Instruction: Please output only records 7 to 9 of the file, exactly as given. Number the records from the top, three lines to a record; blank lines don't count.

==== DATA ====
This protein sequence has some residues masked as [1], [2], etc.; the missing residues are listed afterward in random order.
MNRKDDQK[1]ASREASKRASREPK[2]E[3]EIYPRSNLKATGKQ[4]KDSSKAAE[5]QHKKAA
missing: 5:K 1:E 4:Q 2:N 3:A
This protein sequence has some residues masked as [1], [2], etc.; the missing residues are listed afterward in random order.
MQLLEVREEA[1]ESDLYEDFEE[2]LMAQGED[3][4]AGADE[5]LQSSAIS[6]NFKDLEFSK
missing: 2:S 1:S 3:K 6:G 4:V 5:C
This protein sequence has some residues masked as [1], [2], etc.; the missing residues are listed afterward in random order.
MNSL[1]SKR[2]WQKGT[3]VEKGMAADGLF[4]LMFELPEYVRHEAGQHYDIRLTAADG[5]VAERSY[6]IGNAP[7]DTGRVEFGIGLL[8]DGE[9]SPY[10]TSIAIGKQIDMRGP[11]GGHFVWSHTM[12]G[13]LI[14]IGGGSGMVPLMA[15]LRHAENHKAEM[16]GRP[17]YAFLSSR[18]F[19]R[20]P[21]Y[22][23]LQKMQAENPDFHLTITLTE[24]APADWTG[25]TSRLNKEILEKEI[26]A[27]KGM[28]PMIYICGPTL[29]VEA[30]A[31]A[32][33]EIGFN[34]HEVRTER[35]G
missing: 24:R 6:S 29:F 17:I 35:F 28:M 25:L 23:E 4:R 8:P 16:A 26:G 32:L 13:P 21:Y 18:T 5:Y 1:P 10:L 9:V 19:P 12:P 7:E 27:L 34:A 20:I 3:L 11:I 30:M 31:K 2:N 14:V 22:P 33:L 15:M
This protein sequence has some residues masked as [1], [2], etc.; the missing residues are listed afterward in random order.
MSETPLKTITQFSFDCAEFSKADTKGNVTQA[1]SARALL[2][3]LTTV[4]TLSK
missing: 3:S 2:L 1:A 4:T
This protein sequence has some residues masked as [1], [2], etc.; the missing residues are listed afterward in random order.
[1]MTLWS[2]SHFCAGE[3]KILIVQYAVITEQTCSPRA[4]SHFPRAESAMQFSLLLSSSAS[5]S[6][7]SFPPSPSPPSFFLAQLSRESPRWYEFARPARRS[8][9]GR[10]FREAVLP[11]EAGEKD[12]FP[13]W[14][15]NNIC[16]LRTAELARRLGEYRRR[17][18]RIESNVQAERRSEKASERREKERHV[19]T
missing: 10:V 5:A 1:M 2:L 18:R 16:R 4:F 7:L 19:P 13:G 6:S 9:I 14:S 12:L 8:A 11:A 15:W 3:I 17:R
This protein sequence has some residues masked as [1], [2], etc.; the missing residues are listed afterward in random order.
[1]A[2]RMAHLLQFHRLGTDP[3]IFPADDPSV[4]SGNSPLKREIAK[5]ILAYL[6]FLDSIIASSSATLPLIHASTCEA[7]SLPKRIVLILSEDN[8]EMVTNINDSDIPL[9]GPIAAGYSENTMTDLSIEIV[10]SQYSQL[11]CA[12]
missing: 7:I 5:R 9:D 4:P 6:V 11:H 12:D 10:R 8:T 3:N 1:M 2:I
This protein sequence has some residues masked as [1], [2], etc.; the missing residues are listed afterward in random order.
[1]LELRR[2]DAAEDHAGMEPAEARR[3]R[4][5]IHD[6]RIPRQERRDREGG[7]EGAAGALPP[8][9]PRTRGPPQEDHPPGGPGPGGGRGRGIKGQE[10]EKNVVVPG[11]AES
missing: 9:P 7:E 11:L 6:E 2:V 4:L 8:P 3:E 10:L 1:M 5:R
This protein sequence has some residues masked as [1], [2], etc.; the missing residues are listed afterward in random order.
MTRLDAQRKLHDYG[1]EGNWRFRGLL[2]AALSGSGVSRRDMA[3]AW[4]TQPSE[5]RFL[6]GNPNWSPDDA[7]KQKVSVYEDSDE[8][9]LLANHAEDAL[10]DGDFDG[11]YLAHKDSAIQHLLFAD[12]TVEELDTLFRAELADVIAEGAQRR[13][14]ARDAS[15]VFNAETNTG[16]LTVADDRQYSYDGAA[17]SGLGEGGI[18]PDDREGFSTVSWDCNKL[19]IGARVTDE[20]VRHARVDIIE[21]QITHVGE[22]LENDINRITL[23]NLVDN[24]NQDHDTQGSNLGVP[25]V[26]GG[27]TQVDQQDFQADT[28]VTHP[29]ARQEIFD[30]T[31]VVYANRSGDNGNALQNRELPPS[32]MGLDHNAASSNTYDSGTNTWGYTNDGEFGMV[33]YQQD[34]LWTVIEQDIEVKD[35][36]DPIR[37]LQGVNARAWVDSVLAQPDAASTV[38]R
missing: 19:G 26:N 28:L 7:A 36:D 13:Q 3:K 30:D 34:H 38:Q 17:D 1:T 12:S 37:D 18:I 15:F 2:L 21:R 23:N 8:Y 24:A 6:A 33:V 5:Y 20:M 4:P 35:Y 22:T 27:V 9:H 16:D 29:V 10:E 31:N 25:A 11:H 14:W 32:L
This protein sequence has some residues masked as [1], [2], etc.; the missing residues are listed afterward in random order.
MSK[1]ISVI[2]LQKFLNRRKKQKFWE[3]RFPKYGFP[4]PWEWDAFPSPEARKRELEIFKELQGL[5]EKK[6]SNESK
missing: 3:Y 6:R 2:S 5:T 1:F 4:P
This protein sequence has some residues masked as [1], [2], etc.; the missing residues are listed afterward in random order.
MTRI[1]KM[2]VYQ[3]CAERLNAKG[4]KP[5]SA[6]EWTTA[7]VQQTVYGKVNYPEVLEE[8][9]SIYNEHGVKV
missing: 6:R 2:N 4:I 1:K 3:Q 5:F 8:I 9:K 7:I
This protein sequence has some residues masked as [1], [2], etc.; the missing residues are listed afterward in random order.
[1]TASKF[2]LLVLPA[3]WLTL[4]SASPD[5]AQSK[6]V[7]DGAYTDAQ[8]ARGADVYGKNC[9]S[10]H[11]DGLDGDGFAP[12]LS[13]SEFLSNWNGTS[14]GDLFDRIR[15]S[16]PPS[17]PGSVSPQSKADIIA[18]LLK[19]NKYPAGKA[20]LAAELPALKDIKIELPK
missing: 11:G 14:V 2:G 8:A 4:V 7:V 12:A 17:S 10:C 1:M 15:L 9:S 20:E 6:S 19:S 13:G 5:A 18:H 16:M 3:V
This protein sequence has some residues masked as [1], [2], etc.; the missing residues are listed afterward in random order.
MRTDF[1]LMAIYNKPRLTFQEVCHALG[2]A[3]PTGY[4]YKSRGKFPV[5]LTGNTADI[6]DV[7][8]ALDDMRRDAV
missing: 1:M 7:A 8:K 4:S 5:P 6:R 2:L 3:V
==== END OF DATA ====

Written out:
This protein sequence has some residues masked as [1], [2], etc.; the missing residues are listed afterward in random order.
[1]LELRR[2]DAAEDHAGMEPAEARR[3]R[4][5]IHD[6]RIPRQERRDREGG[7]EGAAGALPP[8][9]PRTRGPPQEDHPPGGPGPGGGRGRGIKGQE[10]EKNVVVPG[11]AES
missing: 9:P 7:E 11:L 6:E 2:V 4:L 8:P 3:E 10:L 1:M 5:R
This protein sequence has some residues masked as [1], [2], etc.; the missing residues are listed afterward in random order.
MTRLDAQRKLHDYG[1]EGNWRFRGLL[2]AALSGSGVSRRDMA[3]AW[4]TQPSE[5]RFL[6]GNPNWSPDDA[7]KQKVSVYEDSDE[8][9]LLANHAEDAL[10]DGDFDG[11]YLAHKDSAIQHLLFAD[12]TVEELDTLFRAELADVIAEGAQRR[13][14]ARDAS[15]VFNAETNTG[16]LTVADDRQYSYDGAA[17]SGLGEGGI[18]PDDREGFSTVSWDCNKL[19]IGARVTDE[20]VRHARVDIIE[21]QITHVGE[22]LENDINRITL[23]NLVDN[24]NQDHDTQGSNLGVP[25]V[26]GG[27]TQVDQQDFQADT[28]VTHP[29]ARQEIFD[30]T[31]VVYANRSGDNGNALQNRELPPS[32]MGLDHNAASSNTYDSGTNTWGYTNDGEFGMV[33]YQQD[34]LWTVIEQDIEVKD[35][36]DPIR[37]LQGVNARAWVDSVLAQPDAASTV[38]R
missing: 19:G 26:N 28:L 7:A 36:D 13:Q 3:K 30:D 34:H 38:Q 17:D 1:T 12:S 37:D 18:I 15:F 2:L 21:R 23:N 8:Y 24:A 6:A 33:V 5:Y 20:M 4:P 35:Y 22:T 27:V 9:H 16:D 29:V 10:E 31:N 25:A 11:H 14:W 32:L
This protein sequence has some residues masked as [1], [2], etc.; the missing residues are listed afterward in random order.
MSK[1]ISVI[2]LQKFLNRRKKQKFWE[3]RFPKYGFP[4]PWEWDAFPSPEARKRELEIFKELQGL[5]EKK[6]SNESK
missing: 3:Y 6:R 2:S 5:T 1:F 4:P